Vote 2020 x 4

It's no secret I shall be #PartyVoteGreen and likely to be Labour Paul Eagle for my Rongotai electorate. I shall also be Yes for both referenda.Now that's that out of the way you should of course ignore it and do what you feel is right.First of all I would urge you to VOTE! Make sure you're enrolled and your details are up-to-date: that, no really I can wait, off you go, check your details ... Ok, good. This year from Wednesday 2nd September (overseas) / Saturday 5th September (in NZ) to 7pm on Saturday 19th September you get to vote on one or more of the following:The makeup of ParliamentParty voteYour local MPCannabis legalisation and control referendumEnd of Life Choice referendumYou can vote via post, look out for your voting papers later this month, or in person at many voting booths around Aotearoa New Zealand.
That's who (YOU!), when, where, how, and I shall assume you know why. If you don't…

Happy Matariki 2008

[Updated] An excellent beginner’s guide to finding Matariki from Signposts

Matariki, the Māori New Year, is upon us and, as usual, Te Papa (Museum of New Zealand here in Wellington) has a jam packed 4 weeks of fun and frolicks - not sure if the dude to the right will be there showing off his muscles, but you never know!

My selected highlights ...

A little more information for the uninitiated from
Based on early traditions, Matariki is something special for all New Zealanders to share. It connects us with our unique Maori heritage, nature, creativity and expression. For many Maori, Matariki signals the beginning of a new cycle of life and a time to reflect on the previous year.

Today Matariki means celebrating the unique place in which we live and giving respect to the land we live on.

Kidspot had this in their daily email a few days ago:
Teach your kids about Matariki

If you're not sure what your kids are on about when they come home from school babbling about Matariki, it's time to brush up on the Maori New Year festival.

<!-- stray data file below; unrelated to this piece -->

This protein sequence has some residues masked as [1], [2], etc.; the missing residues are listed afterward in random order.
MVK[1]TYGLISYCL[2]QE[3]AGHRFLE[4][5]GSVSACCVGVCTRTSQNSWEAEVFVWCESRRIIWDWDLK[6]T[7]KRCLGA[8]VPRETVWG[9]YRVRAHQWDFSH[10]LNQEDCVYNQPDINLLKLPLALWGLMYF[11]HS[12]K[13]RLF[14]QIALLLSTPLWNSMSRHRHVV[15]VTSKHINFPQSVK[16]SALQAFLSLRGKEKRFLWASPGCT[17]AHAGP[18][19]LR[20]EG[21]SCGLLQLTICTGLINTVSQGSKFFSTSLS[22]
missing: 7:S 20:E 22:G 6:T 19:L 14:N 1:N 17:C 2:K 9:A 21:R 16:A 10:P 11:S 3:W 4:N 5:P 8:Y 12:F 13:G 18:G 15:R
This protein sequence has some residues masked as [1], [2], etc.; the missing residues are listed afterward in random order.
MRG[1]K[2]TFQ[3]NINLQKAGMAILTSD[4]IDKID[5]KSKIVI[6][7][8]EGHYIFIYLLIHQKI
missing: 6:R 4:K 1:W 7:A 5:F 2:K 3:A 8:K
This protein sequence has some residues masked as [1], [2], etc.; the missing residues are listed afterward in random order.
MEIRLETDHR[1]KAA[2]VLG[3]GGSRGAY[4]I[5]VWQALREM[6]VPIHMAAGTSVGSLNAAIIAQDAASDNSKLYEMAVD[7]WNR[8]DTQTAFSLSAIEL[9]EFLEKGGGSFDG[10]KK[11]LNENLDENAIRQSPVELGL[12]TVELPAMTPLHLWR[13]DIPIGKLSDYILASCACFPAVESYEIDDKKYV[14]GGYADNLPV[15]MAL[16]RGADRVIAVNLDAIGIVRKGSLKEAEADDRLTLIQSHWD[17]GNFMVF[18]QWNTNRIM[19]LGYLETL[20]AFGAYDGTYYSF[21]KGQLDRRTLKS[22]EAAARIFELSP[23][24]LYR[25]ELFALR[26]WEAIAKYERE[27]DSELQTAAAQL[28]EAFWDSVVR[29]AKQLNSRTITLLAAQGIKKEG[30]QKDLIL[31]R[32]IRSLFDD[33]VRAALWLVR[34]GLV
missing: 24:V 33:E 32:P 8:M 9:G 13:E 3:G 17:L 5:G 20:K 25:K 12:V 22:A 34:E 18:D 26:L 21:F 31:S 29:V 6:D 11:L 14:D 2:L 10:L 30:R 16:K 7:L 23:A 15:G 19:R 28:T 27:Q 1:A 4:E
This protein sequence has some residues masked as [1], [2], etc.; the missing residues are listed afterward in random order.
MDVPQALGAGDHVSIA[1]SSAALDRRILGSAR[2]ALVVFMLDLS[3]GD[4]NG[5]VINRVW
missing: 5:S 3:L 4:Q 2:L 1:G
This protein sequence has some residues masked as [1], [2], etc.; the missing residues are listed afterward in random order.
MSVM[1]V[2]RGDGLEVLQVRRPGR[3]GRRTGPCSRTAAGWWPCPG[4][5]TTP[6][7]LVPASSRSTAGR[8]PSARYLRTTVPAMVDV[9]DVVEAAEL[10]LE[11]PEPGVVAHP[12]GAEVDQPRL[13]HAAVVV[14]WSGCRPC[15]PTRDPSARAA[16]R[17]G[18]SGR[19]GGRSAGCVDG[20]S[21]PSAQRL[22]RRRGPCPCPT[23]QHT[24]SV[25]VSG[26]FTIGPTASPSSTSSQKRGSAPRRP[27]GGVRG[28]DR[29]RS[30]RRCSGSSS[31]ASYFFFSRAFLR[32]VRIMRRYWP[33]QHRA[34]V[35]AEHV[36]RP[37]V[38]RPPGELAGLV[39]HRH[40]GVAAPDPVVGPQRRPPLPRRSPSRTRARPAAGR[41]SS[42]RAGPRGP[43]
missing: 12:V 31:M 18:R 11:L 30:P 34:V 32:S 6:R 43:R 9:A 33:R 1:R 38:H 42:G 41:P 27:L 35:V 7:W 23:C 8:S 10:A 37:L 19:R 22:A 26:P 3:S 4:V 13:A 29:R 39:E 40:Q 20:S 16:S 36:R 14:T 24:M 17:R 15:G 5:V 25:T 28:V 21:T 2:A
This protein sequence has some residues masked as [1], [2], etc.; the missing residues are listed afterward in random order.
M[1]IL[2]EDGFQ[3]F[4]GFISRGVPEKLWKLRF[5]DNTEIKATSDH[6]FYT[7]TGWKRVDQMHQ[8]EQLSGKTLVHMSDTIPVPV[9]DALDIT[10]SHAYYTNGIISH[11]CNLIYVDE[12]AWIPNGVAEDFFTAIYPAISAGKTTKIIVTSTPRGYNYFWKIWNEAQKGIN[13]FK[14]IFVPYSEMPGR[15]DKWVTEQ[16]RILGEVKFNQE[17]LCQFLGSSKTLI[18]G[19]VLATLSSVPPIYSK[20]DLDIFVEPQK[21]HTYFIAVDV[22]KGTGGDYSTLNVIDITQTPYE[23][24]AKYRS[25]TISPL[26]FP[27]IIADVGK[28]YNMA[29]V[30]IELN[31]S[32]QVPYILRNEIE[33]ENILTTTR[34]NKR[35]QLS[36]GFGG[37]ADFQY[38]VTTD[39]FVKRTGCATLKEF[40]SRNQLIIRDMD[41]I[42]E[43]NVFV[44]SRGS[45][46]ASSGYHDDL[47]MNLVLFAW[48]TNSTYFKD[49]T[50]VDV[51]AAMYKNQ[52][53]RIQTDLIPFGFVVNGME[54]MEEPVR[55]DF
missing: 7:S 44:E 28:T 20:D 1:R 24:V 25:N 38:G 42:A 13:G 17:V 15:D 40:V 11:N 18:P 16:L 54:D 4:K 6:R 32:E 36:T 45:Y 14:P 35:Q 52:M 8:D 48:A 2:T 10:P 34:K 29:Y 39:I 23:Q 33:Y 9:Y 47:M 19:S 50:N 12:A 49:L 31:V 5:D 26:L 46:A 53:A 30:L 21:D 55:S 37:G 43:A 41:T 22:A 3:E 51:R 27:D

Here at Kidspot we believe any excuse is a good excuse for a party, especially during these glum winter months. So keep an eye on the north- eastern horizon half an hour before dawn (if you've got pre-schoolers you're sure to be awake anyway) to spot the Matariki stars (that's them in our picture). The next new moon after they appear signals the new year - this year it rises on Thursday 5 June, kicking off a month of celebrations in Auckland and elsewhere.

Matariki is traditionally a time to get together with whanau, reflect on the year that's passed and make plans and wishes for the future, so why not invite friends and family for a feast.

Now get your kids involved with an at-home craft project making a traditional Maori kite (pdf) (if the trad version looks too tricky, Kidspot's easy alternative might be more your style).

A Kidspot tip - Seeing stars

Are your youngsters star struck? If their questions are getting too tricky for you to answer, it's time for a visit to the planetarium. Auckland Observatory is running special Matariki Dawn sessions at 9pm most nights throughout June, plus a Matariki breakfast on Saturday 7 June. For astro information elsewhere in the country try here